In a previous post by Megan Connell, Walmart’s exploration of new shipping methods as part of its expanded online shopping focus was discussed. Walmart is making a big push to try and cut transportation costs and gain an edge over Amazon and other online retailers. Walmart knows one advantage they have over online retailers is their 4,000+ physical store locations. In an effort to exploit this advantage, Walmart has decided to ship some online orders directly from these brick-and-mortar stores, which in many cases can be much closer to homes than their regional distribution centers. The company has rolled this concept out in about 25 stores thus far and plan to have it in place in over 50 stores by the end of the year.
As Megan mentioned, Walmart currently has to pay more, and thus charges more, for shipping products online, due to its use of typical carriers like FedEx and UPS to deliver goods. One way it has attempted to supplement this, and reduce some of the charges, is through the creation of their own proprietary service, called Walmart-To-Go, for same-day deliveries. This proprietary shipping system is currently being tested in five metropolitan areas and utilizes Walmart’s own delivery trucks.
In an attempt to really bring the fight to Amazon and similar competitors, Walmart wants to take its local shipping ideas one step further. It is considering a plan to have store customers themselves deliver packages to online buyers. The company is trying to capitalize on a relatively new phenomenon called “crowd sourcing.” Crowd sourcing is when a company gets a large project accomplished, not from a massive effort from a select few, but from the minimal efforts of a very large group of people -- a positive version of “death by a thousand blows”, if you will. Crowd sourcing is typically performed by an online community, and physical participation is not yet common. By inviting its shoppers to “rent out” space in their cars and deliver online purchases to their neighbors, Walmart would take a pretty big leap into unknown crowd sourcing territory. It would also offer a discount on the delivering customer’s shopping bill, which in theory would cover the cost of their gas and time. Walmart believes that, of the millions of customers that go to their stores each week, a substantial portion of them will sign up, tell Walmart where they live, and be able to drop off packages for online customers who live somewhat near their way home.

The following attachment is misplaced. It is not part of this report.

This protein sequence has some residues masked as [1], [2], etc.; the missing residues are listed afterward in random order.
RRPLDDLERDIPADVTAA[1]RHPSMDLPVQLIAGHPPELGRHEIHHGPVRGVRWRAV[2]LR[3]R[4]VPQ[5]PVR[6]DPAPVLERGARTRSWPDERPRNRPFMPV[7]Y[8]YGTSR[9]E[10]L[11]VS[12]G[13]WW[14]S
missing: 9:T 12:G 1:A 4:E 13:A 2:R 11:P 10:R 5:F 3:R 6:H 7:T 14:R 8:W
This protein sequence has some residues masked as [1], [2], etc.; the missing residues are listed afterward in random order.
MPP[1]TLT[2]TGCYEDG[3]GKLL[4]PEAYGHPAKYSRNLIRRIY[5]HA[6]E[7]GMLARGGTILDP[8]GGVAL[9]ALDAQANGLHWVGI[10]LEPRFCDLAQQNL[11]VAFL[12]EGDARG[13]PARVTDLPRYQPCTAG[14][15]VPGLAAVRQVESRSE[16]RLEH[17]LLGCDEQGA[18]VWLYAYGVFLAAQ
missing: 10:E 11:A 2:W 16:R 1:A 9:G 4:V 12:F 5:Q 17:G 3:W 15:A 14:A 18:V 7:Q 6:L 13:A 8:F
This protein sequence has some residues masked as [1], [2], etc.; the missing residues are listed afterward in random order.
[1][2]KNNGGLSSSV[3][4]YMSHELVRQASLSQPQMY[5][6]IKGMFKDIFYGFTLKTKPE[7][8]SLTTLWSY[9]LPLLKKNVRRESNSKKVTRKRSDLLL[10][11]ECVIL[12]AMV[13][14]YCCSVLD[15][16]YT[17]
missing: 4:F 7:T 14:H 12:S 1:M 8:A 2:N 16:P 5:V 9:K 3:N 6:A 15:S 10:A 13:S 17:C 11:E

Getting involved in this type of service could additionally lower Walmart’s shipping costs as well as shorten the delivery lead times. It opens the company up to a slew of legal ramifications, however, in addition to providing plenty of opportunities for theft or fraud. Drivers for the main carriers like FedEx and UPS are fully insured, whereas these customer-delivered packages would be delivered by complete strangers, presumably bound only to a code of honor. Whether or not people would want to have their online purchases delivered by complete strangers may depend, in part, on what those items are. Certain people may not feel comfortable with having their 12 pack of Fruit of the Looms undergarments being delivered by their neighbors. But then the question arises why they are ordering those online from Walmart to begin with…
Wall-Mart plans to test this initiative out within the next two years in a metro area near you. I am excited to hear some of the stories that come from this initiative, as well as your comments on the policy in general. Feel free to leave those below.
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Nick Haneiko

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